Cycling Japan

Lana's recent bikepacking trip to Japan didn't just yield some unbelievably pretty photos; it revealed a country that is incredibly friendly to cyclists. We were all jealous of this trip. Enjoy a top read before researching flights to Japan.

Words & Images - Lana Adams

Last year my partner Max and I made a pact - when we saw cheap flights to Japan that fit into our work/study schedules we’d buy them and go cycle there. We mentioned this to our friend Pat who had previously traveled to Japan to cycle tour and he was instantly in. So when the flights appeared, we bought them. 

If you google cycling in Japan you’ll find a choir of blog posts saying what an amazing country it is to tour and cycle in. It didn’t disappoint. Cycling is an incredibly important way of life there, if you don’t catch the train, you cycle. The cities are too large and complicated to bother driving 5 blocks to grab some last minute ingredients for dinner. Outside supermarkets there are rows and rows of bicycle lined up, most equipped with baskets to make them useful, utilitarian vehicles. The sidewalk is the bike lane of choice, and we were very out of place roaming the streets in lycra and helmets!

You exist on the road as just another road user, and over the 500km we cycled there we didn’t encounter the slightest hint of road rage, not a single scary close pass, nothing. I believe this is helped by the lower speed limits throughout the country, and made every ride double as pleasant. There’s not even a particularly large amount of cycling infrastructure, it’s just that it’s not needed when you are normalised and respected on the roads.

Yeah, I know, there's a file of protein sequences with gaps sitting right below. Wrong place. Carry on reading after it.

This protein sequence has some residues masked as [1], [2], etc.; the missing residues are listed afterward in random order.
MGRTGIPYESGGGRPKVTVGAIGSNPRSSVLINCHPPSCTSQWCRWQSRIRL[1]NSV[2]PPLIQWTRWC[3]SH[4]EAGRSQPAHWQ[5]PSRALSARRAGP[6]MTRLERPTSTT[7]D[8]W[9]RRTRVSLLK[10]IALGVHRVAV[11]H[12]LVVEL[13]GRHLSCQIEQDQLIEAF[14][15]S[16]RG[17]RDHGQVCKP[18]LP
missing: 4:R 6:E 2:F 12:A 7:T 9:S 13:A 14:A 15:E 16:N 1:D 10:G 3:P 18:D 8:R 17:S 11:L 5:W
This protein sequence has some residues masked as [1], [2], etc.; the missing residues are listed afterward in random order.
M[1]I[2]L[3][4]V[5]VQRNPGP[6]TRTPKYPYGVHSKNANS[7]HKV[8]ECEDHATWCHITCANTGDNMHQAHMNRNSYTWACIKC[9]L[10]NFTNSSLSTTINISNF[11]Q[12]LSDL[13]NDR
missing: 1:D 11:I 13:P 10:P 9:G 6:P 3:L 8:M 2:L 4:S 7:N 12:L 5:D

Our plan was to have pre-booked airbnb’s waiting for us each evening, and to cycle from one to the other - from Osaka to Kyoto, to Nara, to Kobe and finally back to Osaka to leave. Our plans changed slightly when Pat unfortunately broke his collarbone a week and half out, so we juggled up our plans and spent 3-4 days in each location to get a feel of the places more instead of instantly riding off the next day and to not completely abandon him. We were to carry everything we needed on our bikes, using bikepacking bags, and we chose our road bikes as our bikes of choice. I have a touring bike but I wanted to travel as light as possible, and there would be days where we left out bags in our accommodation and we were able to ride carefree and wanted to feel somewhat nimble up the Japanese climbs. 

And climb we did. My favourite roads were steep and narrow, mostly one lane, littered with switchbacks and safety mirrors around every bend to predict any (rare) oncoming traffic. Our rides were planned by either using google street view, exploring Strava segments, or by just choosing interesting looking roads near our accommodation. This worked in our favour every ride, we once encountered unexpected roadworks that cut our ride short and once we attempted to play dumb at a toll road before being told we couldn’t ride it (this turned out to be a great turn of events as we got to take a smaller road and found our first Japanese gravel!).

We were lucky to arrive right in the midst of the short cherry blossom season and experienced some of the most stunning views I’ve ever seen. I took two film cameras with me, and tried to document them all. I think I’m still coming down from coming home a month later. If you get the chance to take a bike, do! It was an incredible way to see parts of the country that I would never have had the chance to see. 

Follow Lana on: